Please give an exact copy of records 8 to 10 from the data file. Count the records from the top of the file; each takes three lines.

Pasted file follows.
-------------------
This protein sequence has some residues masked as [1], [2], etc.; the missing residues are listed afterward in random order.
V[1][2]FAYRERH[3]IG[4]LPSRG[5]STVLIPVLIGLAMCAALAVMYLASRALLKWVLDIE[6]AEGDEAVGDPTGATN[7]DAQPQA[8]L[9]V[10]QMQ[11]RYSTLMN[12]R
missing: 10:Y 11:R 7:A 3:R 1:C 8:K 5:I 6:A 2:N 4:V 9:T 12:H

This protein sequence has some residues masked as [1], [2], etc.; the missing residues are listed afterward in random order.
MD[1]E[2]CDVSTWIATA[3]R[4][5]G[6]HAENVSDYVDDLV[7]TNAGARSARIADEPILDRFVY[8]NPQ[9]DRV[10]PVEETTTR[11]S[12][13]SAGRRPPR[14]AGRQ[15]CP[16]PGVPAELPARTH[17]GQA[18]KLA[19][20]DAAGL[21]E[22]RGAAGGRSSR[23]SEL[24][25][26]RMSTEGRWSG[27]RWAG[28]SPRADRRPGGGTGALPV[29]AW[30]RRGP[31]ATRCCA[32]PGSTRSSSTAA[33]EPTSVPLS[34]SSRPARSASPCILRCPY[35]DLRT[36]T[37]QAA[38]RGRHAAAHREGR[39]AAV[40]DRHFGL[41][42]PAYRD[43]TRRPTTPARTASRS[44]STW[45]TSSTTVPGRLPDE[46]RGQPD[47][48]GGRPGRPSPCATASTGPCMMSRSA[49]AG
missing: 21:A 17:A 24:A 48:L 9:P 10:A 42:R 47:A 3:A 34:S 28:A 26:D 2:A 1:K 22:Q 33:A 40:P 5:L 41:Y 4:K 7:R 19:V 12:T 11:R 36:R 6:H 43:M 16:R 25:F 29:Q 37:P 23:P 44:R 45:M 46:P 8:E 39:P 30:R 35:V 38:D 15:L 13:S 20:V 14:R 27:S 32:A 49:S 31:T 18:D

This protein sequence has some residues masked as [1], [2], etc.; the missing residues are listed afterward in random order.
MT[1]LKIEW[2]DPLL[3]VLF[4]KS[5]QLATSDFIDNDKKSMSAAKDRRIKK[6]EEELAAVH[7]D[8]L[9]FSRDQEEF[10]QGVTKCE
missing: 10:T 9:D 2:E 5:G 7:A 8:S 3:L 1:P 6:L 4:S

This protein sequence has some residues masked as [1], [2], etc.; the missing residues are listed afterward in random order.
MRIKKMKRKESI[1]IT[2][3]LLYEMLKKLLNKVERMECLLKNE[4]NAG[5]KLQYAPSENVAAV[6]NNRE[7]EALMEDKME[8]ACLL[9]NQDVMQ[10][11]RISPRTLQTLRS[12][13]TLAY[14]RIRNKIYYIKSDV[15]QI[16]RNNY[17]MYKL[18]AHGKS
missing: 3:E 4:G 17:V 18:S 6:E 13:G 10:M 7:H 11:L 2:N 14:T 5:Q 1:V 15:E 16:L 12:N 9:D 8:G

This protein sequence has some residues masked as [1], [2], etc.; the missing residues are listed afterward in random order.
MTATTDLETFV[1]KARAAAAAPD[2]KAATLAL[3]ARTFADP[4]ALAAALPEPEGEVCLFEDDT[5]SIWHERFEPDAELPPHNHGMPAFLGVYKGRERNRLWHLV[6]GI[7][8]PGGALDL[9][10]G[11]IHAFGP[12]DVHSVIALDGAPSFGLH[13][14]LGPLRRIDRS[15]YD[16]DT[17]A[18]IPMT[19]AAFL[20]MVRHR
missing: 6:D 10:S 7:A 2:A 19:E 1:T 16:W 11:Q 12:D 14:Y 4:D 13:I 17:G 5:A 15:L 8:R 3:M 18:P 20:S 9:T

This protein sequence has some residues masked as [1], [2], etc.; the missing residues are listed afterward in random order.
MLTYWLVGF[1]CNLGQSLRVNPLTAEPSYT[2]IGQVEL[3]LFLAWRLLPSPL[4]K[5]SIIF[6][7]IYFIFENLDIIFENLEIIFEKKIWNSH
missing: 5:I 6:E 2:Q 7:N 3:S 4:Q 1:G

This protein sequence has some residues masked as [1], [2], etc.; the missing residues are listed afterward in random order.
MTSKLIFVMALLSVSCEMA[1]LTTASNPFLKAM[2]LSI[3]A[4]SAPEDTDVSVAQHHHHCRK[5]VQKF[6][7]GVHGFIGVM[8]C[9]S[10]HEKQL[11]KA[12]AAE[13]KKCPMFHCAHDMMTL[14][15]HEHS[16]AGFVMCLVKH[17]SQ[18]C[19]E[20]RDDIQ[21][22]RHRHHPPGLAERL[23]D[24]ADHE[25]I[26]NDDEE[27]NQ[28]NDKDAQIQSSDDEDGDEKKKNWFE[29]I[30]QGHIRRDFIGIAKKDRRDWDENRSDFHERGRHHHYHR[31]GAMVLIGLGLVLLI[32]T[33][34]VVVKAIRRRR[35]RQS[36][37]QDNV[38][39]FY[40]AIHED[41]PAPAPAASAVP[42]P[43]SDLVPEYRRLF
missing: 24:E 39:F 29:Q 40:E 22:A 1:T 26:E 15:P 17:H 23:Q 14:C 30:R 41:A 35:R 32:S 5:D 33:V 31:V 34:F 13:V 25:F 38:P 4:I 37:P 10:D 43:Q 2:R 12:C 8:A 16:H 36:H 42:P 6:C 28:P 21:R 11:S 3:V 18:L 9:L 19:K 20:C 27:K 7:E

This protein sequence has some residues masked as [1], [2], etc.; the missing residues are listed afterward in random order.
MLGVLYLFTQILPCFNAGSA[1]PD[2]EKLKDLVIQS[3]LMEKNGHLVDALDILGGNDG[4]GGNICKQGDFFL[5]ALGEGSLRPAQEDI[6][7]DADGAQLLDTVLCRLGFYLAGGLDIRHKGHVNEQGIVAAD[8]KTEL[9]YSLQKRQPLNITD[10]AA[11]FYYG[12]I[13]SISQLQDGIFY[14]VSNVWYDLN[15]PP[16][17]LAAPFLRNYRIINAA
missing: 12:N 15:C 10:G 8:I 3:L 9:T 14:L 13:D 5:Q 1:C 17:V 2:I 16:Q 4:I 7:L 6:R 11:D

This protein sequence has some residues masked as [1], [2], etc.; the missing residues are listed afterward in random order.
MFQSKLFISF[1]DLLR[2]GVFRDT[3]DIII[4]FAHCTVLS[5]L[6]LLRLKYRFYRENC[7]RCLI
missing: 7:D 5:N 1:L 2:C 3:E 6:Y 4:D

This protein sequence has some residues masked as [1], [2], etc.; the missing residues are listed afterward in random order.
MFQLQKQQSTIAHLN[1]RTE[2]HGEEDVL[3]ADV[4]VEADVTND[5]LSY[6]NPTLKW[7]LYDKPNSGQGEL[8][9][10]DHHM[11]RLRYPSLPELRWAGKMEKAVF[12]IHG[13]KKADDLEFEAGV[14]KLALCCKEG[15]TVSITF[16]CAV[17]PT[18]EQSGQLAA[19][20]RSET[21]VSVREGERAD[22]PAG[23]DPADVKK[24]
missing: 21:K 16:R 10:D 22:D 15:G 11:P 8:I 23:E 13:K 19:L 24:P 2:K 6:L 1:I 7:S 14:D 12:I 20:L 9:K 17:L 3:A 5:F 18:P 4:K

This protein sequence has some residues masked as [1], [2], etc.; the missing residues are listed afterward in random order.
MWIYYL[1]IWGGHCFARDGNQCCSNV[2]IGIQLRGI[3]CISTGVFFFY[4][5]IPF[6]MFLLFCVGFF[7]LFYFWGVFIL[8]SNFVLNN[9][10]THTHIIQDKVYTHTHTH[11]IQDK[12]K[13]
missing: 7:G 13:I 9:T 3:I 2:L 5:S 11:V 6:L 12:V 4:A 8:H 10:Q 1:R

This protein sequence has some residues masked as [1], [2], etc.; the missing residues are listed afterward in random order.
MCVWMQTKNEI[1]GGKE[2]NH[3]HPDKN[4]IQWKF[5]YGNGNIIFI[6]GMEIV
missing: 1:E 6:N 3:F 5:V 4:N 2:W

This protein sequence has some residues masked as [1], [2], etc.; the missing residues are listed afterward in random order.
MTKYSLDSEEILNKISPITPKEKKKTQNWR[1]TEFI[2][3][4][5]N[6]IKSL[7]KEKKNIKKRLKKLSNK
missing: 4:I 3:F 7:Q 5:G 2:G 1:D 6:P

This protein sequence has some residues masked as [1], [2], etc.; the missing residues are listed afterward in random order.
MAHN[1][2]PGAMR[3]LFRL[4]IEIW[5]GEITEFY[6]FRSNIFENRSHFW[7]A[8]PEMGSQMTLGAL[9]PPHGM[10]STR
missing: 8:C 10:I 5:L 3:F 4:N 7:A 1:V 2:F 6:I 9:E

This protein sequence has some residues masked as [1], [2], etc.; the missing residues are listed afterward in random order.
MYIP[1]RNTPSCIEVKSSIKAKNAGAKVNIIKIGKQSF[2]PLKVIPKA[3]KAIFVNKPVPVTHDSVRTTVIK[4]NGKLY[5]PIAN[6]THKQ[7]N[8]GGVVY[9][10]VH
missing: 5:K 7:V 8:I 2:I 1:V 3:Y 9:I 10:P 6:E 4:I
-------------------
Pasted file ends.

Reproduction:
This protein sequence has some residues masked as [1], [2], etc.; the missing residues are listed afterward in random order.
MLGVLYLFTQILPCFNAGSA[1]PD[2]EKLKDLVIQS[3]LMEKNGHLVDALDILGGNDG[4]GGNICKQGDFFL[5]ALGEGSLRPAQEDI[6][7]DADGAQLLDTVLCRLGFYLAGGLDIRHKGHVNEQGIVAAD[8]KTEL[9]YSLQKRQPLNITD[10]AA[11]FYYG[12]I[13]SISQLQDGIFY[14]VSNVWYDLN[15]PP[16][17]LAAPFLRNYRIINAA
missing: 12:N 15:C 10:G 8:I 3:L 9:T 14:L 13:D 5:Q 1:C 17:V 2:I 16:Q 4:I 7:L 6:R 11:D

This protein sequence has some residues masked as [1], [2], etc.; the missing residues are listed afterward in random order.
MFQSKLFISF[1]DLLR[2]GVFRDT[3]DIII[4]FAHCTVLS[5]L[6]LLRLKYRFYRENC[7]RCLI
missing: 7:D 5:N 1:L 2:C 3:E 6:Y 4:D

This protein sequence has some residues masked as [1], [2], etc.; the missing residues are listed afterward in random order.
MFQLQKQQSTIAHLN[1]RTE[2]HGEEDVL[3]ADV[4]VEADVTND[5]LSY[6]NPTLKW[7]LYDKPNSGQGEL[8][9][10]DHHM[11]RLRYPSLPELRWAGKMEKAVF[12]IHG[13]KKADDLEFEAGV[14]KLALCCKEG[15]TVSITF[16]CAV[17]PT[18]EQSGQLAA[19][20]RSET[21]VSVREGERAD[22]PAG[23]DPADVKK[24]
missing: 21:K 16:R 10:D 22:D 15:G 11:P 8:I 23:E 13:K 19:L 24:P 2:K 6:L 1:I 7:S 14:D 12:I 20:L 9:K 17:L 3:A 5:F 18:P 4:K